Dee Allen: Poetry to be Read and Heard


Dee Allen is a California performance poet who speaks out on a variety of social issues, from war and race relations to security and state control over citizens. He explores the role of individual and collective fear in separating people from one another and enabling the continuation of injustices and group prejudice. In Dee’s work, the mass media, intentionally or not, can help create a climate for violence against and negative treatment of certain minorities by presenting material in a context which is likely to leave people feeling powerless, afraid, and defined by limiting stereotypes. In contrast, his work explores how fear and isolation as social constructs can be seen as the true enemies, rather than members of any particular race, ethnicity, or minority or majority social group.

Dee may be reached at and lives in San Francisco. He enjoys speaking live and has performed at a variety of charity events, including a Food not Bombs benefit last March in the Mission District.



The man who prays to the East

Is not my enemy.

Neither is the person

Who wears a cloth upon

Their head or face out of tradition.

Neither are those who arrive here

From arid desert lands.

The family that attends

Mosques and worship Muhammhad & Allah are

No more a threat to me than

The middle-aged shopkeeper whose

First language is Farsi.

The Palestinians & Afghans do not terrorise

My neighbourhood and the

Lebanese do not make the streets on my block

Unsafe to walk through at night.

The Egyptians do not occupy my home or any

Amerikkkan’s homes with their

Presence, uniforms, weapons & neo-colonialist law.

Critical thinking is under attack at

Higher learning institutions besides mine and

It’s not the Syrians who are kicking out

Instructors one by one.

The Iraqi people

Aren’t deserving of my detestation & rage.

One Fallujah*

Is not enough.

All of the Middle East’s progeny did not

Make war with me or grab the land beneath my feet

Or called the petrol within it theirs.

The Middle Easterners & Muslims did not

Stage outright bombings, shootings and jailhouse

Torture on me in my town.

But that’s what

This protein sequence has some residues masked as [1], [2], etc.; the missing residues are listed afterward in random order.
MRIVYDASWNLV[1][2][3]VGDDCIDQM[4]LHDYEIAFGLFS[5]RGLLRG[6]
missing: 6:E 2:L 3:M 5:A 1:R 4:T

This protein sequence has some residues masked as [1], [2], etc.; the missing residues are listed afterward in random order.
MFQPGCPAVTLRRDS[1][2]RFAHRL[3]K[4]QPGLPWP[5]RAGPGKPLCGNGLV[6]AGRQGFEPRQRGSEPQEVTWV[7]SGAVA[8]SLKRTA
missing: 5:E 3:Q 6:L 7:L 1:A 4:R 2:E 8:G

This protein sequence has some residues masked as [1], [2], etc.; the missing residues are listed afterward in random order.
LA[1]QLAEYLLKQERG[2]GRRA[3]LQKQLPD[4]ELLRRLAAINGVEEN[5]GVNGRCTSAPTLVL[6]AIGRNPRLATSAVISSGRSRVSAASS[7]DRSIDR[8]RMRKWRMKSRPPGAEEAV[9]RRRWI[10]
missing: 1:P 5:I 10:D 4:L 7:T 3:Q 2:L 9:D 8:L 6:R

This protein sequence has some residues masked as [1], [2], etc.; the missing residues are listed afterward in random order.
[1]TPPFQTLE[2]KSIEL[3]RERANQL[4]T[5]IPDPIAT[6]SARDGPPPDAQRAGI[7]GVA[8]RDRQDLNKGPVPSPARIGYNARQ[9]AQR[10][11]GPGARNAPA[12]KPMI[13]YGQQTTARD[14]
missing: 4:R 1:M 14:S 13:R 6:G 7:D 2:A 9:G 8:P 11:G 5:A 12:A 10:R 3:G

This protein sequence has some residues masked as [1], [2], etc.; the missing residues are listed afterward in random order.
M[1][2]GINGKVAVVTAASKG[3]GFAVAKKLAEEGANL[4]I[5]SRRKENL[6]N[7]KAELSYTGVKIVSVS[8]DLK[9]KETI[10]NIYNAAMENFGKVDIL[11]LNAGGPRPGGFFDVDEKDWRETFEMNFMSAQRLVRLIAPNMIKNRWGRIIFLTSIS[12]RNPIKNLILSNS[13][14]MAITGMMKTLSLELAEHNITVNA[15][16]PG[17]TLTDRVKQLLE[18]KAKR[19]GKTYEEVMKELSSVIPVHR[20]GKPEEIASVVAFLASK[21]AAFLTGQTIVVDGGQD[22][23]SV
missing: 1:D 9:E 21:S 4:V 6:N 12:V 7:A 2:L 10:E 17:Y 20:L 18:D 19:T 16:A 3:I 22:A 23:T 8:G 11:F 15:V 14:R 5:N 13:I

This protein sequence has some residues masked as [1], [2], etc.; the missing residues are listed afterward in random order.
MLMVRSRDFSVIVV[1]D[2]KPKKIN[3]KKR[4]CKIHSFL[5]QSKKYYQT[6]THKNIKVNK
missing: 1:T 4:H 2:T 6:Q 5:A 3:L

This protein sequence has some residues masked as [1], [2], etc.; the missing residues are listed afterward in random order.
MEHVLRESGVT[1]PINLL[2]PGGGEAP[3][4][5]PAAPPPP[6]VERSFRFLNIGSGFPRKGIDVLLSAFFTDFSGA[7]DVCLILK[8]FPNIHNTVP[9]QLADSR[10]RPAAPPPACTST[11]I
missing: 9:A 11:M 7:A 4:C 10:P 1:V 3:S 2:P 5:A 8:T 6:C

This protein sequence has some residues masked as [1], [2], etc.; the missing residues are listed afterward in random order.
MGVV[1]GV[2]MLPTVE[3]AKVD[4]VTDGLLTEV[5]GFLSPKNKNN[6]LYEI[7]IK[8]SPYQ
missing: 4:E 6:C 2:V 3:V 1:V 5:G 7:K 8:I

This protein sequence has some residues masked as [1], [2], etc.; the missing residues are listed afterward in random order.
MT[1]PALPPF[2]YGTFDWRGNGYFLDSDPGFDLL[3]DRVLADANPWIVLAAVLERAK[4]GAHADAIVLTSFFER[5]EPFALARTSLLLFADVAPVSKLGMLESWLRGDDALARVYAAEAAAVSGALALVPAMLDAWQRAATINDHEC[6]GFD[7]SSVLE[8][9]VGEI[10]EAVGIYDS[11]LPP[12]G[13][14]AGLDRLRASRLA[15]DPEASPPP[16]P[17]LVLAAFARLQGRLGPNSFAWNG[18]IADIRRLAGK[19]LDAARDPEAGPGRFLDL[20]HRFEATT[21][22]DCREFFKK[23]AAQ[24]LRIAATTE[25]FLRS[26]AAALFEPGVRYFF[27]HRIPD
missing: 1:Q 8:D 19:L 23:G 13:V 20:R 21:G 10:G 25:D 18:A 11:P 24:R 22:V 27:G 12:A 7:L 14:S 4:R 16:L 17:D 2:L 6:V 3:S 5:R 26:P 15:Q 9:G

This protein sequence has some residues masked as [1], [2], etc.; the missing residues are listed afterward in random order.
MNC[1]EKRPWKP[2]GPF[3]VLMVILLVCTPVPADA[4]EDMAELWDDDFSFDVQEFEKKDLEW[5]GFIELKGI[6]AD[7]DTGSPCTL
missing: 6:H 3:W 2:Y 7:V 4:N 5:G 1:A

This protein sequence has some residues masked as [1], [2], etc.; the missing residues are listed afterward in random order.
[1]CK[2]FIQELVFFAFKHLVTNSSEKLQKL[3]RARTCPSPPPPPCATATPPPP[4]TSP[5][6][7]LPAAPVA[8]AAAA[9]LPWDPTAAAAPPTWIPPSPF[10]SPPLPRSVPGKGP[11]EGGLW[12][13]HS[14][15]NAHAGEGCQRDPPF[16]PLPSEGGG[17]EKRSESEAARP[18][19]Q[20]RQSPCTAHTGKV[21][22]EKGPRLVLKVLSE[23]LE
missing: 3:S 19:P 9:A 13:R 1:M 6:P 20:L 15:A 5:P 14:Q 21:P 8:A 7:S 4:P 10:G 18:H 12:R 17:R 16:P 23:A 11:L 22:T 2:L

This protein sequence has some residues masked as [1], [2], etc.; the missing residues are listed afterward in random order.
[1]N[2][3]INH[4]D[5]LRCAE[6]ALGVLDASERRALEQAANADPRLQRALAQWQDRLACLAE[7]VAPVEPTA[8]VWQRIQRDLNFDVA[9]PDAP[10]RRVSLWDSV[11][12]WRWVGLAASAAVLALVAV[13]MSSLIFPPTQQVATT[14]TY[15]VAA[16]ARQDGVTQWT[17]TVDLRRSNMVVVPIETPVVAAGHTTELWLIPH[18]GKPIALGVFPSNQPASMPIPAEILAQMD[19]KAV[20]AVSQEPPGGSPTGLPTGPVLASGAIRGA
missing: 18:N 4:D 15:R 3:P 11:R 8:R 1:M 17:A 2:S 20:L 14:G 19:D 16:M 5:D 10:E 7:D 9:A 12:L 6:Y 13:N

The United $tates have done to them.

Again & again.

The real Fascism is homegrown.


W: 10.25.07

[In response to “Islamo-Fascist Awareness Week”.]

*A city in the Al-Anbar province of Iraq, where an anti-colonial rebellion took place against the U.$. military’s curfew over the area. On April 31, 2004, after U.$. troops opened fire on Iraqis at a closed-down school 3 days earlier[resulting in 17 dead and 70 wounded], Iraqi rebels fought back by attacking a convoy and dragging & burning 4 Amerikkkan military contractors from Blackwater.





Red line

Separates you

Where you stand

From another race of man

Red line

Separates you

From what is vital

To your own survival



Scorned by the rest of the world



From one another

No line should hold you back [ from what’s needed ]

Just step over


W: 8.31.08

[Inspired by the music of Godflesh.]






1. Born: “in sin”

Bred: a Christian

1st time: was a child, had no choice

2nd time: forced into it

For dating a white grrrl

Behind the family’s backs

3rd time: forced into it

Find a church or else




Then discovered the damage

Too much blind faith caused for

Centuries—Knowledge broke the chains

Today, I am a free man

Religion & family pressure

Always work in such patterns

2. Generation X:

The Media created it




W: 11.4.94



From the oldest living generation

To the youngest

It is taught.

Passed down.

Like a hereditary disease.


Heart-infecting pathogen

Which in turn

Infects sentences, whole conversations

So much it dominates voice & emotion.

If you’re not Christian,

You are the enemy.

If you’re not Black,

You are the enemy.

The door stays closed

If you have the wrong colour.

Anyone who doesn’t

Look like you shouldn’t be trusted.

Especially if they

Have blue eyes & fair skin.

The other name for “opponent”

Is White in most of my family.

Yesterday’s victims

Are today’s carriers

Of race hate.

Their doctrine, ethnic self-defence.

Like a hereditary disease

Passed down

It is taught

To the youngest

From the oldest living generation.


W: 6.30.08





A stranger in their own land.

Outlander in every town.

A prisoner in their own land.

This is their original home, throughout known history

But they’ve inherited dispossession, a present in misery—-

A stranger in their own land.

Lost all to a million thieving hands, as sure as strong wind wails

Outlanders often take up room—-inside settler’s jails—-

A prisoner in their own land.

False depictions bury true selves, no matter how massive

Forced to play the beaten role—-victimised & hapless—-

A stranger in their own land.

Left in squalour, isolated country hell

Is it any wonder why some would rise & rebel?—-

A prisoner in their own land.

Perennial struggle to maintain

In the face of a heartless colonial domain.

A stranger in their own land.

A prisoner in their own land.


W: 8.17.08

[For Klee, Clay & Janeda Benally.]

[Inspired by the song “NDN Alien” by Blackfire.]






Protectors of these fascist streets

Chose me as their scapegoat

Callous judgement out of panic

Three squadcars

circled around me

predators closing in on prey

Frisking down my trench

Frisking down my person

Prying into my totebag

& found

No weapons, no drugs,

No crowbar, no club


gave me an unwanted I.D. check,

a consciousness shakedown &

no apologies


Faith in the law obliterated

instantly, at least

since they arrived

Standing at the frontgates

of Sorry Sara’s

past 10am,

I may have been guilty alright.

Guilty of being an

innocent piece of darkmeat

looking forward to an

honest day’s toil.


W: 3.20.94



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